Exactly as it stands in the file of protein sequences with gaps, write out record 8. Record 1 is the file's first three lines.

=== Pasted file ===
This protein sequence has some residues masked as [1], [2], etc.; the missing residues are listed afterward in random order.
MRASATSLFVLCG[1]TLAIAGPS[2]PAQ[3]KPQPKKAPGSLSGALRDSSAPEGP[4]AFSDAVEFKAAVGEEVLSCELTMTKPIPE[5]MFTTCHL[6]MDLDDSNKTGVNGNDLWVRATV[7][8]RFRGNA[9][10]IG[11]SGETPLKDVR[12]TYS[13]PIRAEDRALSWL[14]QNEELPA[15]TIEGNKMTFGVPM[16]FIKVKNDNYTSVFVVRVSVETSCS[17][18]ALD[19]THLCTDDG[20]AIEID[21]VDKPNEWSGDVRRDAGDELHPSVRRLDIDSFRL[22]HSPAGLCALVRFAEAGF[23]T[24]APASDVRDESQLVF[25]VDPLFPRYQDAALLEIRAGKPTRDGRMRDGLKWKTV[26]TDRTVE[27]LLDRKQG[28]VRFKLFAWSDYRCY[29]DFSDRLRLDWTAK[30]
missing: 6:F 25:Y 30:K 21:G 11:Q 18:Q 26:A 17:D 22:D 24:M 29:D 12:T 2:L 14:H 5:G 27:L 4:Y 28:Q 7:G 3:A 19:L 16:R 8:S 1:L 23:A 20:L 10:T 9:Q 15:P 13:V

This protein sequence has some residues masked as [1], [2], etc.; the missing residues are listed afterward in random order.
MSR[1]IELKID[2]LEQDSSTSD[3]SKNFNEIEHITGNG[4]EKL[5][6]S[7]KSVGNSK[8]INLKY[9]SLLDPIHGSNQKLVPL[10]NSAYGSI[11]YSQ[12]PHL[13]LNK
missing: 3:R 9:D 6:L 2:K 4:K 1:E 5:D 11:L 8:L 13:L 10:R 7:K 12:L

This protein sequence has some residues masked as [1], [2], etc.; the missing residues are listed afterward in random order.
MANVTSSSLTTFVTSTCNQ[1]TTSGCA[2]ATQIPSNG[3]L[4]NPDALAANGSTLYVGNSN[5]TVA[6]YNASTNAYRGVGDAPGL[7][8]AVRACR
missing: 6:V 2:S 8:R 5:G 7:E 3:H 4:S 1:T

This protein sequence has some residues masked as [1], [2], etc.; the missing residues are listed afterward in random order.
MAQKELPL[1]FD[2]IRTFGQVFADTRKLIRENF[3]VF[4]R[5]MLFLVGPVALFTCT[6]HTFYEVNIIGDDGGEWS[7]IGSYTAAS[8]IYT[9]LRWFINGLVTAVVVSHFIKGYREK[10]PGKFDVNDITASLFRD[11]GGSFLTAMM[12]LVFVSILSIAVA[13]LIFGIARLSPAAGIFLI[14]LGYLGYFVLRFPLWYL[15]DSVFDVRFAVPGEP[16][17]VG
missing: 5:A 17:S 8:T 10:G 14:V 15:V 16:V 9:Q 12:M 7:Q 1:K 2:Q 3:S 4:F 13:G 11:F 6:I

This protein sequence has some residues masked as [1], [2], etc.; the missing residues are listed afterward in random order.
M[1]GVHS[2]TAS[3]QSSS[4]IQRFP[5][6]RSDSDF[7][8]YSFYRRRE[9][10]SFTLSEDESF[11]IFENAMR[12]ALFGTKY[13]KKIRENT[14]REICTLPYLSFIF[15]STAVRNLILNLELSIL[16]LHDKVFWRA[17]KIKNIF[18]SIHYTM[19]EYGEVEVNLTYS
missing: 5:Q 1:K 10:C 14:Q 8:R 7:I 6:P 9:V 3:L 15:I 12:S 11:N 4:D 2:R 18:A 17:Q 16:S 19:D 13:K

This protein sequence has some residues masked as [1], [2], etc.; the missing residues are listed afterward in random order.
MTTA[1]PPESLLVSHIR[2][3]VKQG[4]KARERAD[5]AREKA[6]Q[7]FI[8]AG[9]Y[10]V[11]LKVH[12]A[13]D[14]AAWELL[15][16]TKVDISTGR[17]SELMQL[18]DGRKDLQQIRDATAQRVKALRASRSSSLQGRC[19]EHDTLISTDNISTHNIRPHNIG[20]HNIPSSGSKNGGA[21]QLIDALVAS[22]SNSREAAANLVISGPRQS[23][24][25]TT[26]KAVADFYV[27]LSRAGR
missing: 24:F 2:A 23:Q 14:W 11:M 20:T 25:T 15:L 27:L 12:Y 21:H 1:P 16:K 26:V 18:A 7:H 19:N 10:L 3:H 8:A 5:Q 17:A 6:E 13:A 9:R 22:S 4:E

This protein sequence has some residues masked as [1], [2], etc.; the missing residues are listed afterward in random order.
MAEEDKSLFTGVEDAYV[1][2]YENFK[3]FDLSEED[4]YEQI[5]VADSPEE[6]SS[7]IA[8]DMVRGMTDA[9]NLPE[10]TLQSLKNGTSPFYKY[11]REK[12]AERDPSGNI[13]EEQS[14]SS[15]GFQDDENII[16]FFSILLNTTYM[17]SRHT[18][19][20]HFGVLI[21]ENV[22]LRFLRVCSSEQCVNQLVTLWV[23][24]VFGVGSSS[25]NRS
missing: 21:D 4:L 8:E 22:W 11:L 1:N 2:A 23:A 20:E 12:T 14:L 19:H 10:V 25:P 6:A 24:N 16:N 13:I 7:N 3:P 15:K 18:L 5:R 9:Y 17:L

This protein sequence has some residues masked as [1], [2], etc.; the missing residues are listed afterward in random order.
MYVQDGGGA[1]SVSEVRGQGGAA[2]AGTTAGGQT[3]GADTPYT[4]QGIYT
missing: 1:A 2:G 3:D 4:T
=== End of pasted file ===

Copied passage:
This protein sequence has some residues masked as [1], [2], etc.; the missing residues are listed afterward in random order.
MYVQDGGGA[1]SVSEVRGQGGAA[2]AGTTAGGQT[3]GADTPYT[4]QGIYT
missing: 1:A 2:G 3:D 4:T